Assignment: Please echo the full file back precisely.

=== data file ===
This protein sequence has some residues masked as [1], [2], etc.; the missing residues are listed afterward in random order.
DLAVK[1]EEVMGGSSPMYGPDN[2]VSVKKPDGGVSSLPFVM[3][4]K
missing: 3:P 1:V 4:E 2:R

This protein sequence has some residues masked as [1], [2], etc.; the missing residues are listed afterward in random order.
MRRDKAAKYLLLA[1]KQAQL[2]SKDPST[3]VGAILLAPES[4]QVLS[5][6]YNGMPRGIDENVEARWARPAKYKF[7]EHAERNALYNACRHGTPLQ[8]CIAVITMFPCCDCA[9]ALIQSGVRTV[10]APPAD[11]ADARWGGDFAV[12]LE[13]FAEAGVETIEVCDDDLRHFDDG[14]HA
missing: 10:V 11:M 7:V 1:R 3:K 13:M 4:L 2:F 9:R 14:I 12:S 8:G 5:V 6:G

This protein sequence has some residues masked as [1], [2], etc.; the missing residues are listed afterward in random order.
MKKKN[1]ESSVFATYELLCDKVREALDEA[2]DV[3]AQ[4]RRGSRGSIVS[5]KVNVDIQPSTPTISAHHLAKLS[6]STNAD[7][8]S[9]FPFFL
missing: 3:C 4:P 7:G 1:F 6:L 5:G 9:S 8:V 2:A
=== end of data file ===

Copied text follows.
This protein sequence has some residues masked as [1], [2], etc.; the missing residues are listed afterward in random order.
DLAVK[1]EEVMGGSSPMYGPDN[2]VSVKKPDGGVSSLPFVM[3][4]K
missing: 3:P 1:V 4:E 2:R

This protein sequence has some residues masked as [1], [2], etc.; the missing residues are listed afterward in random order.
MRRDKAAKYLLLA[1]KQAQL[2]SKDPST[3]VGAILLAPES[4]QVLS[5][6]YNGMPRGIDENVEARWARPAKYKF[7]EHAERNALYNACRHGTPLQ[8]CIAVITMFPCCDCA[9]ALIQSGVRTV[10]APPAD[11]ADARWGGDFAV[12]LE[13]FAEAGVETIEVCDDDLRHFDDG[14]HA
missing: 10:V 11:M 7:V 1:R 3:K 13:M 4:L 2:F 9:R 14:I 12:S 8:G 5:V 6:G

This protein sequence has some residues masked as [1], [2], etc.; the missing residues are listed afterward in random order.
MKKKN[1]ESSVFATYELLCDKVREALDEA[2]DV[3]AQ[4]RRGSRGSIVS[5]KVNVDIQPSTPTISAHHLAKLS[6]STNAD[7][8]S[9]FPFFL
missing: 3:C 4:P 7:G 1:F 6:L 5:G 9:S 8:V 2:A